Resonance: Philosophy for Sonic Art

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On Monday 25th April between 1 – 3pm in room G202 we’ll be discussing the sixth and final section of Peter Price’s book ‘Resonance: Philosophy for Sonic Art’, entitled Openings to New Sonic Art.

“In an attempt to re-centre a philosophy of music within – and radiating out from – the figure of resonance. Peter Price formulates a new philosophy of the sonic …”

In this section Price suggests ways in which we can approach and think about experimental sonic art.

Please note this is a rather long text for a reading group, but for the purpose of this reading you could omit the description of the two example works labelled (((ART IN RESONANCE))) pp.261-273 and the section that starts at the 2nd paragraph on pp.282 to half way down p.287.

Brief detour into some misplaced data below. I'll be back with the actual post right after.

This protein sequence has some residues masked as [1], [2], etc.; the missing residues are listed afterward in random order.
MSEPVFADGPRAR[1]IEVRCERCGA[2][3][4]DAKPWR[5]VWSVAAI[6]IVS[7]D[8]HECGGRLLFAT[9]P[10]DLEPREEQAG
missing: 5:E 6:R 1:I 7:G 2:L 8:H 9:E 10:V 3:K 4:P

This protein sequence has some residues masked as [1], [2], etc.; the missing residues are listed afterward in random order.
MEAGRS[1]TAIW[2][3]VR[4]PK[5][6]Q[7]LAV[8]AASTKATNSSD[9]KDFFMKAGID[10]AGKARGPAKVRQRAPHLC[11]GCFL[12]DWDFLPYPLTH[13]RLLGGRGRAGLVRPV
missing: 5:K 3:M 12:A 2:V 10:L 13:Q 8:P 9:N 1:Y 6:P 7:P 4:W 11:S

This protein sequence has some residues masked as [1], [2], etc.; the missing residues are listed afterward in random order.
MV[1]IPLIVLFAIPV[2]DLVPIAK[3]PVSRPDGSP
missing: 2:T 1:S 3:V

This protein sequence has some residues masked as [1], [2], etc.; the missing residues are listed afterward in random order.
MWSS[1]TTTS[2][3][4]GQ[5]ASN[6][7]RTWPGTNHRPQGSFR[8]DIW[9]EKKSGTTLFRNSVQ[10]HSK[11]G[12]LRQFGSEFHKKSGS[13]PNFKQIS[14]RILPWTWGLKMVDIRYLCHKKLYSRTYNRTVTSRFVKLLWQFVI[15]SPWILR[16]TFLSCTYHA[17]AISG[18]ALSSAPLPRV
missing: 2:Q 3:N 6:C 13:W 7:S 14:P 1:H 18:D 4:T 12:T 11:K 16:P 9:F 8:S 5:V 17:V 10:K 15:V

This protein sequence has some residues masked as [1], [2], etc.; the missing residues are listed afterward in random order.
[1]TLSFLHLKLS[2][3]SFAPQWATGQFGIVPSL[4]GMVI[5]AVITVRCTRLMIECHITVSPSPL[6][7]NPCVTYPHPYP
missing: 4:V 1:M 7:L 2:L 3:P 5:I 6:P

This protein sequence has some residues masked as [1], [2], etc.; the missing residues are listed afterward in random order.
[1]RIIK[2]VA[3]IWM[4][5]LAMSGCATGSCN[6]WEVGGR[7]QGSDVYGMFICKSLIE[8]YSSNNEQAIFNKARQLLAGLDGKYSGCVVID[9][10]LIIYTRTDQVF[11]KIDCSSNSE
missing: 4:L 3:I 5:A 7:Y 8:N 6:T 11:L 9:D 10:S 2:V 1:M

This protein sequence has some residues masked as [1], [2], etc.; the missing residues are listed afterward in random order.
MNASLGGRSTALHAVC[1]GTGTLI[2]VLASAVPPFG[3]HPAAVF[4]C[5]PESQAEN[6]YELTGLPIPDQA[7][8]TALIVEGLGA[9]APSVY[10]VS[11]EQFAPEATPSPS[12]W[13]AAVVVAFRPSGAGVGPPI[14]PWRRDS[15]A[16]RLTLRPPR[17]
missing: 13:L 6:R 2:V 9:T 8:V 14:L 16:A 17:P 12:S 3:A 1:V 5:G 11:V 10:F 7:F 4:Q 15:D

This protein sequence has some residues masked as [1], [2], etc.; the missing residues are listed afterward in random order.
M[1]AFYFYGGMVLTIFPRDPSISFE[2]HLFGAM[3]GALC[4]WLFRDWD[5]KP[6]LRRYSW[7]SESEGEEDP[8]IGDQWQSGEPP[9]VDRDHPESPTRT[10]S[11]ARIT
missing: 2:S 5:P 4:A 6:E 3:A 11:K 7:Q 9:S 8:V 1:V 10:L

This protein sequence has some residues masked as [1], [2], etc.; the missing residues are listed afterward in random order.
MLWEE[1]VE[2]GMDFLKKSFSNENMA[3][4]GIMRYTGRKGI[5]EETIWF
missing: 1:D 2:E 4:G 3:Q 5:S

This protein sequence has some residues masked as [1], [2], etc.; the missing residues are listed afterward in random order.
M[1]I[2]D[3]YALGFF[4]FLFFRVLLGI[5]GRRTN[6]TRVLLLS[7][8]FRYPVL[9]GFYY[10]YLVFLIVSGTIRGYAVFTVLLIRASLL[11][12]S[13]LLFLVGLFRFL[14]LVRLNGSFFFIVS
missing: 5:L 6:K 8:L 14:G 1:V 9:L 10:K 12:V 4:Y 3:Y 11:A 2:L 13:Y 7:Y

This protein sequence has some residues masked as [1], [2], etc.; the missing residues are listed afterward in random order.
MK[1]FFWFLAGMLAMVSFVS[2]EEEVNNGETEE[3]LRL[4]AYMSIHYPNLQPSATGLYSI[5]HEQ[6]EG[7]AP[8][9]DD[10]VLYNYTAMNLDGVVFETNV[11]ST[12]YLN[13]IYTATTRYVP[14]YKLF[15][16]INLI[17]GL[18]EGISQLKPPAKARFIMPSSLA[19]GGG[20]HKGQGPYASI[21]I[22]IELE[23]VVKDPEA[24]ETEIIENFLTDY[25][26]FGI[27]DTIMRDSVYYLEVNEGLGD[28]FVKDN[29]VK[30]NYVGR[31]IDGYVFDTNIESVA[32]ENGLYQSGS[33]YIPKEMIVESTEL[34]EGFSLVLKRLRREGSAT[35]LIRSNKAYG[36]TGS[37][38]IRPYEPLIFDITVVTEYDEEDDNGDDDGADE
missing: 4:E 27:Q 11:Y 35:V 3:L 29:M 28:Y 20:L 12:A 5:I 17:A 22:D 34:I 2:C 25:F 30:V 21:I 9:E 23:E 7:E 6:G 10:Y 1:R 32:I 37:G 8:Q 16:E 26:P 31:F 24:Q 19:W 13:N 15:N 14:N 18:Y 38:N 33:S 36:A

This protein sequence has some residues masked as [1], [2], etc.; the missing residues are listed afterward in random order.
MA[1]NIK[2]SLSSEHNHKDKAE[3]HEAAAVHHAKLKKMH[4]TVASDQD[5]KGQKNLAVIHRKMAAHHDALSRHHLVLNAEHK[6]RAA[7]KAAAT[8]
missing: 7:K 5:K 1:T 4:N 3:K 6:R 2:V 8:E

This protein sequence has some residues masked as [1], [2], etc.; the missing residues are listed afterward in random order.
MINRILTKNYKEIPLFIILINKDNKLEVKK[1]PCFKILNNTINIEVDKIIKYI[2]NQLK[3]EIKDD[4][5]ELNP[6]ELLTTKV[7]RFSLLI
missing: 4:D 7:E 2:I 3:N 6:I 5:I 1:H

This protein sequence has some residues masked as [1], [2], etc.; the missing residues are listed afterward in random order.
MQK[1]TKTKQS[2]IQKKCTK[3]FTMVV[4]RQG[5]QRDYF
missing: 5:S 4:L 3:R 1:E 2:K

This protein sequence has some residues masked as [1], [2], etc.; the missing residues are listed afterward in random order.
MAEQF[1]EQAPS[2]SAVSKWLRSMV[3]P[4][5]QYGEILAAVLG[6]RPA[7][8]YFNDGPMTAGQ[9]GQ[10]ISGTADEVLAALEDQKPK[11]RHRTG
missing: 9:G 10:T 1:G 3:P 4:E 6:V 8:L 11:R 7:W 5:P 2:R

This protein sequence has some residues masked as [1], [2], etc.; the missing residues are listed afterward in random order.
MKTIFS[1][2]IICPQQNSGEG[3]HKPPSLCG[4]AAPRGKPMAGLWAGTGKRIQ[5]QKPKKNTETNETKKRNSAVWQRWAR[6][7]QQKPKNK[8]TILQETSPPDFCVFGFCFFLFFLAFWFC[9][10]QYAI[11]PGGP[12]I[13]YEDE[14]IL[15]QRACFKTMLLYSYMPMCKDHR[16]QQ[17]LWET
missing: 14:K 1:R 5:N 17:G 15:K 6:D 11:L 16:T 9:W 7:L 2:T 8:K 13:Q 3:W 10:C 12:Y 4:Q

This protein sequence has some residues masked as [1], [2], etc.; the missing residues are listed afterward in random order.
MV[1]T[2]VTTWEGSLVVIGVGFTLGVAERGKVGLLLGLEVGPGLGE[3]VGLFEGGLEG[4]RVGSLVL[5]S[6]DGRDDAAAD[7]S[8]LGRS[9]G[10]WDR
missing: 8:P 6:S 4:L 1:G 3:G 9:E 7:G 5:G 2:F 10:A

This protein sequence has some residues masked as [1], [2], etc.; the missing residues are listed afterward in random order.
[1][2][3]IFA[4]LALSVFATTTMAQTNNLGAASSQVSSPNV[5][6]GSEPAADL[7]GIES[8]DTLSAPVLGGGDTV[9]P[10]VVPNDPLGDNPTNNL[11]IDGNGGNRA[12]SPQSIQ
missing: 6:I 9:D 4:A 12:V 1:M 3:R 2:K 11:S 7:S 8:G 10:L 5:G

Peter Price is a composer, digital artist and media theorist. He co-directs <fidget> in Philadelphia (http://www.thefidget.org), a research laboratory for new forms of art, performance and media. He holds a PhD from the European Graduate School in Switzerland.

Everyone is welcome!

(Text introduced by David Crossen)

 

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A Manifesto for Performative Research

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On Monday 14th March between 1 – 3pm in room G202 we’ll be discussing Brad Haseman’s A Manifesto for Performative Research.

Abstract: